2. ^ Rieger, Jeorg (2013). Religion, Theology, and Class: Fresh Engagements after Long Silence. New Approaches to Religion and Power. Palgrave Macmillan US. p. 177. ISBN 978-1-137-33924-9. Retrieved 5 July 2018.
  3. ^ Afrasia: A Tale of Two Continents – Page 105, Ali A. Mazrui – 2013
  4. ^ Lincoln: Political Writings and Speeches – Page xxvi, Terence Ball – 2013
  5. ^ Klaffke, Pamela (2003). Spree: A Cultural History of Shopping. p. 181.
  6. ^ Kivuto Ndeti; Kenneth R. Gray; Gerard Bennaars (1992). The second scramble for Africa: a response & a critical analysis of the challenges facing contemporary sub-Saharan Africa. Professors World Peace Academy. p. 127. ISBN 9966835733. Retrieved 10 December 2015.
  7. ^ Max Planck Yearbook of United Nations Law – Page 492, Rüdiger Wolfrum – 1999
  8. ^ Ubuntu, Migration and Ministry: Page 88, Elina Hankela – 2014
  9. ^ Black Soul, White Artifact: Fanon's Clinical Psychology and Social Theory p 73, Jock McCulloch – 2002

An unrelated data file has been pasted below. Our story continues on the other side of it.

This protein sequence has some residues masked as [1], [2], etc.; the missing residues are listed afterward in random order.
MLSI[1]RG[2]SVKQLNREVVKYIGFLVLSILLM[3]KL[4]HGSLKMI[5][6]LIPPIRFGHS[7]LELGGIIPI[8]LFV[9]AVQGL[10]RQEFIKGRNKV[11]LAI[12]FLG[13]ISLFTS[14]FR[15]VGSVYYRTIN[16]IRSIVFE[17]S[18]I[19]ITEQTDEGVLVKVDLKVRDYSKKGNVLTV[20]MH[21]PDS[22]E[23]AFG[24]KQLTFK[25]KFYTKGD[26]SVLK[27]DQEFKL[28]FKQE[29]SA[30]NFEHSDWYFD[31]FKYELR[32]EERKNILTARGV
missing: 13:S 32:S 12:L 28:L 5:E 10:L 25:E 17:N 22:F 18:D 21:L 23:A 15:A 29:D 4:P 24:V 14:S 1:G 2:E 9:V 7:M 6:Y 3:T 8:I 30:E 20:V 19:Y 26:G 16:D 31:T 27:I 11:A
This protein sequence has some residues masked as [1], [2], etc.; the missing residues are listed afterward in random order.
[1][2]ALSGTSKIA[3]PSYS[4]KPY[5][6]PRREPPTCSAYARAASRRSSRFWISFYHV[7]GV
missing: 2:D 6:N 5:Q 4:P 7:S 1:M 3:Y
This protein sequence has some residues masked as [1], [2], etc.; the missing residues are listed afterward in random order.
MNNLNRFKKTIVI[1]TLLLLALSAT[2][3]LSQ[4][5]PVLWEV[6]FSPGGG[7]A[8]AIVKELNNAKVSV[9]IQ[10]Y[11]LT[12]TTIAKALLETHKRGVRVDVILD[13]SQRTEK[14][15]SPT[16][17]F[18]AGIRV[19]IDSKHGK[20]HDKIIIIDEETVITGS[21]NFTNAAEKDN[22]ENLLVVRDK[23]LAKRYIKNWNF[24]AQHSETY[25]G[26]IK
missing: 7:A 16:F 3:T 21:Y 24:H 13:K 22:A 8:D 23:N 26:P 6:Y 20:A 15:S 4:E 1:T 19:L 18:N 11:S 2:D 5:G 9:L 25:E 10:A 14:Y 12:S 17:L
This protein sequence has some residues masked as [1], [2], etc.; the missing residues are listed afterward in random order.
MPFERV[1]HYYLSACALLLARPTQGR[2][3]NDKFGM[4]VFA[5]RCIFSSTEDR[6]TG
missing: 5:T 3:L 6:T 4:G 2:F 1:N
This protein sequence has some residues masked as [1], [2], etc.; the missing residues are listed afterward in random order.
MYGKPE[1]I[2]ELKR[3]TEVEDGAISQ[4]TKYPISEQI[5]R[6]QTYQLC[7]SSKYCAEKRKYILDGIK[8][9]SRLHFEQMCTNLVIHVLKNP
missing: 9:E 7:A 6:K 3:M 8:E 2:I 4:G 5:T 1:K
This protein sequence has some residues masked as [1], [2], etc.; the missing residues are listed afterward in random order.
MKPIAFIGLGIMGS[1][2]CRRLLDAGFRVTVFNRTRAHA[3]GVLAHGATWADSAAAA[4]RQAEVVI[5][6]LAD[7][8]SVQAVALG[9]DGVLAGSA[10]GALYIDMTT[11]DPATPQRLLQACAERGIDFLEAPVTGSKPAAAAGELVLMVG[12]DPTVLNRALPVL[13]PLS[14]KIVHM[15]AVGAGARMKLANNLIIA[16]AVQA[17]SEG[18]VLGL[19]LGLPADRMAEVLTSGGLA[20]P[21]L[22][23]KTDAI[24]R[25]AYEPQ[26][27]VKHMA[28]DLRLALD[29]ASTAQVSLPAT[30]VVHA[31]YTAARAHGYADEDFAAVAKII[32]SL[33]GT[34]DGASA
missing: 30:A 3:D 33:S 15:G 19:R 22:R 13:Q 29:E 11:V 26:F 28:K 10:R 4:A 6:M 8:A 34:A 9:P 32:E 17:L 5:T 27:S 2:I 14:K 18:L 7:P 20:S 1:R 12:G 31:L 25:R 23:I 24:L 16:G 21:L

10. ^ Maddow, Rachel (July 21, 2010). "Scaring white people for fun and profit". MSNBC.
  11. ^ "Negrophobia", published by St. Martin's Press and written by Darius James
  12. ^ Negrophobia and Reasonable Racism: The Hidden Costs of Being Black in America, An academic book written through the New York University press.2
  13. ^ Negrophobia: A Race Riot in 1906, by Mark Bauerlein with Encounter Press.3
  14. ^ American Heritage Dictionary 4
  15. ^ a b c d e Une Autre Histoire. "Négrophobie". une-autre-histoire.org. Retrieved 6 May 2020.
  16. ^ Anthony C. Alessandrini (3 August 2005). Frantz Fanon: Critical Perspectives. Routledge. p. 153. ISBN 978-1-134-65657-8.
  17. ^ a b c Maleki, Nasser and Haj'jari and Mohammad-Javad (2015). "Negrophobia and Anti-Negritude in Morrison's The Bluest Eye". Epiphany: Journal of Transdisciplinary Studies. 8: 69. Retrieved 7 May 2020.
  18. ^ a b Armour, Jody David (1997). Negrophobia and Reasonable Racism: The Hidden Costs of Being Black in America. New York, London: NYU Press. p. 64. JSTOR j.ctt9qfpg3.
  19. ^ a b Armour, Jody David (1997). Negrophobia and Reasonable Racism: The Hidden Costs of Being Black in America. New York, London: NYU Press. p. 65. JSTOR j.ctt9qfpg3.
  20. ^ a b Armour, Jody David (1997). Negrophobia and Reasonable Racism: The Hidden Costs of Being Black in America. New York, London: NYU Press. p. 66. JSTOR j.ctt9qfpg3.